GCISD Students Participate in Hour of Code
Posted on 12/07/2022
GCISD schools are participating in Hour of Code, an annual event led by Computer Science Education Week and Code.org to introduce millions of students to one hour of computer science and computer programming. This year’s Hour of Code week is December 5-11.

At Bear Creek Elementary students rotated through several stations set up in the library on Tuesday, December 6.

“We’re coding robots,” said second grader Kinley Franco as she dragged and dropped digital blocks across her tablet device to create instructions for her robot, Dash. “I like to code because it’s fun.”

At a neighboring station, two other students were working with GCISD’s Executive Director of Technology Dwight Goodwin on programming an electronic mouse to navigate a maze to reach a plastic cheese block.
Nearby, three students were not yet coding, but drawing directional diagrams on an eraser board.

“We’re doing a plan first and then we are going to test it,” said second grader Ivan Aguirre. “If it works, then we are going to see if we can beat it [by navigating through the maze faster].”

“This is our 10th year to do Hour of Code here in GCISD,” said Kyle Berger, the district’s Chief Technology Officer who was also at Bear Creek Elementary helping and observing students as they coded. “We participate in Hour of Code because it’s very important. Today the workforce is changing tremendously. Likely, in this room here, 65 percent of these students will have jobs that don’t yet exist. I hope our approach helps inspire some of our students. You can just see it in their eyes – the excitement about being able to do something different that can open up new opportunities.”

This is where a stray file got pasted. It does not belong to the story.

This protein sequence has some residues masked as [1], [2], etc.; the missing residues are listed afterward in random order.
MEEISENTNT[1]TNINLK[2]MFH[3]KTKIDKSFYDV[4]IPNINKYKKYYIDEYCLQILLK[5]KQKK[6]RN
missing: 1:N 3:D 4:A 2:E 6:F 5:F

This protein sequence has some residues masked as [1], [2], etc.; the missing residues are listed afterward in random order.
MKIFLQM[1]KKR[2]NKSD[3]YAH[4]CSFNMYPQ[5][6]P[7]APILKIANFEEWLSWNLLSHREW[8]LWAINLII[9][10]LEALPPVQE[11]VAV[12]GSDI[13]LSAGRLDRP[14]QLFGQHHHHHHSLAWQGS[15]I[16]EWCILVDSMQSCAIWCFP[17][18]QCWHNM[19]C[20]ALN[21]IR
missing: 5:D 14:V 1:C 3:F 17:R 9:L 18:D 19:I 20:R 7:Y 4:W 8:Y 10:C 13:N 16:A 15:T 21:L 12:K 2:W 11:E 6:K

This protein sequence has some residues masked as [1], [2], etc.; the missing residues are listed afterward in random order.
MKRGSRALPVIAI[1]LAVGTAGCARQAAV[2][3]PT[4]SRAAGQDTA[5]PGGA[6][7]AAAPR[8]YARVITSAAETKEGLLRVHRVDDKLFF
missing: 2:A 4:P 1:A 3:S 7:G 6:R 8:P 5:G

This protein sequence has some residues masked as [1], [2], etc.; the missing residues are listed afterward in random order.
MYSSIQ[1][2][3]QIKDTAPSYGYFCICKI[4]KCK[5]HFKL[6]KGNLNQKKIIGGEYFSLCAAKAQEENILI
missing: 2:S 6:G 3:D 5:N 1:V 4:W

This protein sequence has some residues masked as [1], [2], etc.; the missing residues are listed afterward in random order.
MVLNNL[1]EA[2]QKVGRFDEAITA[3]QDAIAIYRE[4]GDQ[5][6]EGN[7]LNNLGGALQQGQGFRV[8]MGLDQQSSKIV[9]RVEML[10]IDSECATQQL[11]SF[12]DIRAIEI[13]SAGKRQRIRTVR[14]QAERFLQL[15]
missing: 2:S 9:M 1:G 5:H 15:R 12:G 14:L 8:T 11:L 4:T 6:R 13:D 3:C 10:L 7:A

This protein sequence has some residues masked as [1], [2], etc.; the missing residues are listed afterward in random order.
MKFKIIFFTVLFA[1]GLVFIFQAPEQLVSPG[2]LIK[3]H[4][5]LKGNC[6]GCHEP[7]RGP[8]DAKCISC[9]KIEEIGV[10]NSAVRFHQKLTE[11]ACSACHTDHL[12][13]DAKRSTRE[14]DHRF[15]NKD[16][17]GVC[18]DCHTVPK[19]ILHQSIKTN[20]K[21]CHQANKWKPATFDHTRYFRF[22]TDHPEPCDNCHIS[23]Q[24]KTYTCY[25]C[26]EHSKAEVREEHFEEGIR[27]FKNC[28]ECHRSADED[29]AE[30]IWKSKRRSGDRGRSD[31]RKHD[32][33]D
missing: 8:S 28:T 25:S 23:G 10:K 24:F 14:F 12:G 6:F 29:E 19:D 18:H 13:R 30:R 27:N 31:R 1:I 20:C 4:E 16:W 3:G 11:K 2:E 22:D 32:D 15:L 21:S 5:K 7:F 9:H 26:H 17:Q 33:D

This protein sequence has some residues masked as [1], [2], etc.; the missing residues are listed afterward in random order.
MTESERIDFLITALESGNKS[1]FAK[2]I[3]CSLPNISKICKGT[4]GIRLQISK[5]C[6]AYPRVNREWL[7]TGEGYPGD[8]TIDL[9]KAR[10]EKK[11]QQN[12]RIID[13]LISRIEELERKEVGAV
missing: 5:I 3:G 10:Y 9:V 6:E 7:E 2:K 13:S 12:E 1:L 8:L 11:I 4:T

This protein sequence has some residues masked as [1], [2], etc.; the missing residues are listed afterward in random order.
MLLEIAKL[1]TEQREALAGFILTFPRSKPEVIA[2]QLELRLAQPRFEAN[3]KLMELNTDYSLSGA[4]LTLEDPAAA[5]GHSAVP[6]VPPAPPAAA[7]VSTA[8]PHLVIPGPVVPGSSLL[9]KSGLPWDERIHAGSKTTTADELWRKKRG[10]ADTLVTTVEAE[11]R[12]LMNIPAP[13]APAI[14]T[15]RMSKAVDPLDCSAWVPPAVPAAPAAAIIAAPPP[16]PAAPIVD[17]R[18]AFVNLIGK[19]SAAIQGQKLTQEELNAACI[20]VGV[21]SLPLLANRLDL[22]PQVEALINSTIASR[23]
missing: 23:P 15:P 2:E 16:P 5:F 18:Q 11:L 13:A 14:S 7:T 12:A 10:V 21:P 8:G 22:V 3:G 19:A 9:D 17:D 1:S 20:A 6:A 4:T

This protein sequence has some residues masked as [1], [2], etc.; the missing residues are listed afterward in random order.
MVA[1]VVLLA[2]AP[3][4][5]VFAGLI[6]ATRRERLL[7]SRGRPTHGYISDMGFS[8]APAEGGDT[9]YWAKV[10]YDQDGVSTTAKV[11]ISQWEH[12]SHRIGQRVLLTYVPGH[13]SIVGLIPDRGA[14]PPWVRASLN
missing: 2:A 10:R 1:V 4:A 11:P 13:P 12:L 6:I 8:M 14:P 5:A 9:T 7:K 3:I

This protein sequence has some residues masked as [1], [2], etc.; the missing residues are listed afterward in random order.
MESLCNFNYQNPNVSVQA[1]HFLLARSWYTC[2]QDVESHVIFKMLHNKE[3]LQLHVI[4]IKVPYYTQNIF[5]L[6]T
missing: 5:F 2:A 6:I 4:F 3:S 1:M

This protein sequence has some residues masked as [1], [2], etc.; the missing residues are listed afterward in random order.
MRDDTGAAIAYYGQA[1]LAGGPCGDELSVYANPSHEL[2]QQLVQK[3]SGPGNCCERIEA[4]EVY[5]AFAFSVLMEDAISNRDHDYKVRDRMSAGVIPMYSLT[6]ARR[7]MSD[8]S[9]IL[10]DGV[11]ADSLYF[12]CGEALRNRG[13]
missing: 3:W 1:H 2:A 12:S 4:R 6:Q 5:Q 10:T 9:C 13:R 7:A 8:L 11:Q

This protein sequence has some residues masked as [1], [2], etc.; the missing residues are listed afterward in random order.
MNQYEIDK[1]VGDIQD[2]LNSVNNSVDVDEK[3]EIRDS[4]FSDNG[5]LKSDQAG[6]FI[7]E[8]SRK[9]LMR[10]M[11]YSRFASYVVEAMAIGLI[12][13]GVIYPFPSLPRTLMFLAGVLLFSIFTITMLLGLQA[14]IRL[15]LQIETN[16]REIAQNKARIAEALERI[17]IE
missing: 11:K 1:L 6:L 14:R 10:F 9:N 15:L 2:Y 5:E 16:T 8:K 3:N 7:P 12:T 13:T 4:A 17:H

Coding is just one of many technology opportunities for students in GCISD.

“We start technology integration all the way down to kindergarten, even a little bit into preK.” Berger said. “As our students advance in technology here in GCISD, and they get into the middle school and some of our more advanced classes, they get into robotics or esports. As they accelerate into our high school levels, we have large engineering programs, autocad (a commercial computer-aided design and drafting software application), computer science, cybersecurity – all sorts of different things. It’s a gradual path for our students to learn many different aspects of technology as they grow up.”

Technology is much easier to understand for students who have grown up with it as part of their everyday lives.

“A lot of them are used to video games and remote-controlled things so a lot of times we connect it to things they can understand like ‘oh, it’s not intuitive, we have to give it instructions on what to do,’” said Bear Creeklibrarian Michelle Brosi.

For second grader Wyatt Walker, Hour of Code is something that he looks forward to every year.

“I want to grow up to be a person who builds something, like a video game,” he said. “A [video game] has a controller that makes its own code. Here I can make my code.”

Student with robot